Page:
Finally I buy a mini-Netbook...
For several years I've wanted to join the Calendaring and Scheduling Consortium and go to one of their events to get a chance to meet face-to-face with some of the luminaries in the calendaring world, but every time there is an event it seems to conflict with either linux.conf.au or my brother's wedding or something. Finally I've decided I can make the next meeting, so I've paid over the money to join the organisation and I'm travelling to the US next month for 'CalConnect XVI'. With that on my mind when I saw an HP 110 mini netbook on sale for NZD$588 from Harvey Normans I finally flipped over the 'shall I get one' threshold, hoping it will make a good 'travel laptop' for the upcoming trip.
Of course this ultra-cheap model comes with a 16G SSD, which is probably not going to be enough for me, and then just in case I one day want to install the Windows XP Home install that comes with it, I had to get that drive out of it so I could dd it off into an image file on another computer. Once I removed the three screws visible in the battery compartment I found I could lift the keyboard off it and had access to the hard disk. Removing the hard disk I was amused to discover that the SSD was actually just a tiny circuit board inside the HD cover. Clearly the density of these things is down smaller than hard disks and we're all just waiting for the obligatory couple of years of price gouging to end before they're everywhere.
I'll probably buy myself a larger SSD in due course, but for the moment I've installed everything I need into the 16G, and I think the frugality has been good for me. For a start it's meant that I've taken a look at XFCE, and been very impressed - it seems to be a simple polished desktop that just cranks into action at warp speed. I might even switch my main laptop over to it if I still like it this much after my coming week in Cupertino.
It seemed to me that on the small SSD the benefits of a 4096 block size were probably outweighed by the space requirements, so I set the block size down to 1024 bytes when I repartitioned it (using ext4 - if I'm going to experiment I might as well go wholesale :-) and that seems to have paid off. I think I have most of what I want on there to be able to continue working with it indefinitely, and it's still up to less than 2G of used space. Of course I won't be doing photo work on this one, which is where most of my disk space goes on the other one.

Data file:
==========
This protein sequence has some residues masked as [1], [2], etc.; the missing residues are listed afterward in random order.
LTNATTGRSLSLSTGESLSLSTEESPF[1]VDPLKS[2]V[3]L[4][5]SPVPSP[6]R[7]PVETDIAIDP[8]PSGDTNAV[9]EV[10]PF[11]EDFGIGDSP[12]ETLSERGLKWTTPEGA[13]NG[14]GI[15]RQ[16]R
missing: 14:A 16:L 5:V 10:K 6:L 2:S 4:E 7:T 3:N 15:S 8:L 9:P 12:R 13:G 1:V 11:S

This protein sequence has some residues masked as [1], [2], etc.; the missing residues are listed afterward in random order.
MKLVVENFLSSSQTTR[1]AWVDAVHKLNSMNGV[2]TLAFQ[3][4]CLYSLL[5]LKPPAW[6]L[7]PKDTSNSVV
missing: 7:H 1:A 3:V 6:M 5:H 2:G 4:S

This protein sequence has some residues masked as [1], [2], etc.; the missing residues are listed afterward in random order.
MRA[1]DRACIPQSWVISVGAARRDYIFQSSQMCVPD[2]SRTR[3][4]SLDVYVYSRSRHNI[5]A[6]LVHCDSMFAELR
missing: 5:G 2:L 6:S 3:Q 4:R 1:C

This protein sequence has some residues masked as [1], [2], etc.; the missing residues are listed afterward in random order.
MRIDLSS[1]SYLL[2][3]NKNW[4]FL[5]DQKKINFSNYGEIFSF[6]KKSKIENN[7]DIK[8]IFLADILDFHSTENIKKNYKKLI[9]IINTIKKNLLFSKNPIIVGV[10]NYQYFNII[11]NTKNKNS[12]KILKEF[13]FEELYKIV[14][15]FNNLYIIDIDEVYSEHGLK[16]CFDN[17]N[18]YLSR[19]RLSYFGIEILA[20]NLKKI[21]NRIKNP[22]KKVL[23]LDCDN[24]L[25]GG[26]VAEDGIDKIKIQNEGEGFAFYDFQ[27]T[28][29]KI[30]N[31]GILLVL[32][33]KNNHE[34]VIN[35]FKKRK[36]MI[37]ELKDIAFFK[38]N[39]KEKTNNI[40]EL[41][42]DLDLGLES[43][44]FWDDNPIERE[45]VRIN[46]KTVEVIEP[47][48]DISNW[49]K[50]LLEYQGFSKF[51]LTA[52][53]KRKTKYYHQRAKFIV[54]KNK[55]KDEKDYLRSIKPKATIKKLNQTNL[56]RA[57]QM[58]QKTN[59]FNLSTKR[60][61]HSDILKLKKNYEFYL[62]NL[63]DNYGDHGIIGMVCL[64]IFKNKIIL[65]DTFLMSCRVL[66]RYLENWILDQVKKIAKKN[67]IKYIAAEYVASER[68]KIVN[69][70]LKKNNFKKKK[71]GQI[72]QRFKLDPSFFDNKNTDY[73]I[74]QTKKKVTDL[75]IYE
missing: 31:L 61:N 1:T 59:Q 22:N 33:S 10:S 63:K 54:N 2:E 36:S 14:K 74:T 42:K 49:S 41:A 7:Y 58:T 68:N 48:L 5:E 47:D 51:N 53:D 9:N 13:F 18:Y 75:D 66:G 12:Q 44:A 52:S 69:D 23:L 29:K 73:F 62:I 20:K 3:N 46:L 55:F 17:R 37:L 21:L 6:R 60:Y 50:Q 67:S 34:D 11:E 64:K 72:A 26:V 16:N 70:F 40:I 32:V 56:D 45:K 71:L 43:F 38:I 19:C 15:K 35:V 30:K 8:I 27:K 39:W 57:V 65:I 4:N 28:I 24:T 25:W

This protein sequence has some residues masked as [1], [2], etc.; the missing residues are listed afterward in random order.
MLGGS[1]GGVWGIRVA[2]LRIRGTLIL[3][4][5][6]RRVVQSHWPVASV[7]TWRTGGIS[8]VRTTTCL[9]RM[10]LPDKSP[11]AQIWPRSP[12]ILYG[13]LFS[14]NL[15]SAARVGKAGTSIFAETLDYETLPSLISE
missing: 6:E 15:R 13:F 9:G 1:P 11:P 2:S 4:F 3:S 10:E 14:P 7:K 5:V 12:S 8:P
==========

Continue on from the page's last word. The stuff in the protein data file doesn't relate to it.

So far it is all going very well. Battery life is pretty good at around 4 hours on the three-cell battery (I should see if I can get a six-cell battery for it too) and my only real niggle is the incredibly painful touchpad, with the buttons to the left and right of the pad, meaning that the thumb of my left hand is now learning to do my left-click. One wonders if that touchpad design was ever run past a UI designer but when I'm not actually on a flight I guess I can use a travel mouse with it.
Everything seems to pretty much work on Debian Sid (well, it seems I still have to run the broadcom-sta-* packages to get working wireless), which shouldn't really be unexpected - it gives one a lot more confidence to buy a model which you know was released with Linux on it, even if I had to pay the Microsoft Tax on this one (though one does hope that Microsoft Windows XP Home is a loss-leader, really...)
Next month I might try to follow this howto on running Windows from a USB stick, since Apple demands I run Windows occasionally to apply updates to the iP-hone. No doubt I'll eventually get sick of that pain and jailbreak the damned thing into a useful device, but in the meantime I'm carefully forelock-tugging to the Apple Machine. Hopefully I won't make a fool of myself when I meet the Apple engineers at CalConnect.
Installing Debian onto the laptop was a little baroque, however. Probably my own fault, but after trying and failing to create a working USB key from current d-i nightlies I gave up and dug out an old 100G with a bootable Debian on it, mounted it from my other laptop, deinstalled pretty much everything I could find on it, upgraded it to current Sid and then puzzled my way through the grub2 fiddling I needed to get the laptop to boot with it in external USB. Once there I was able to format the internal SSD and copy the files from that image across onto it, and I was on my way. Not a bad one-sentence summary of four hours of pissing around, but now that it's going it seems very nice.
Really it is so compatible with Linux that it scarcely seems worth bothering to even write a 'this is what I did to get Linux running on my new laptop' post to be honest, but some traditions die hard.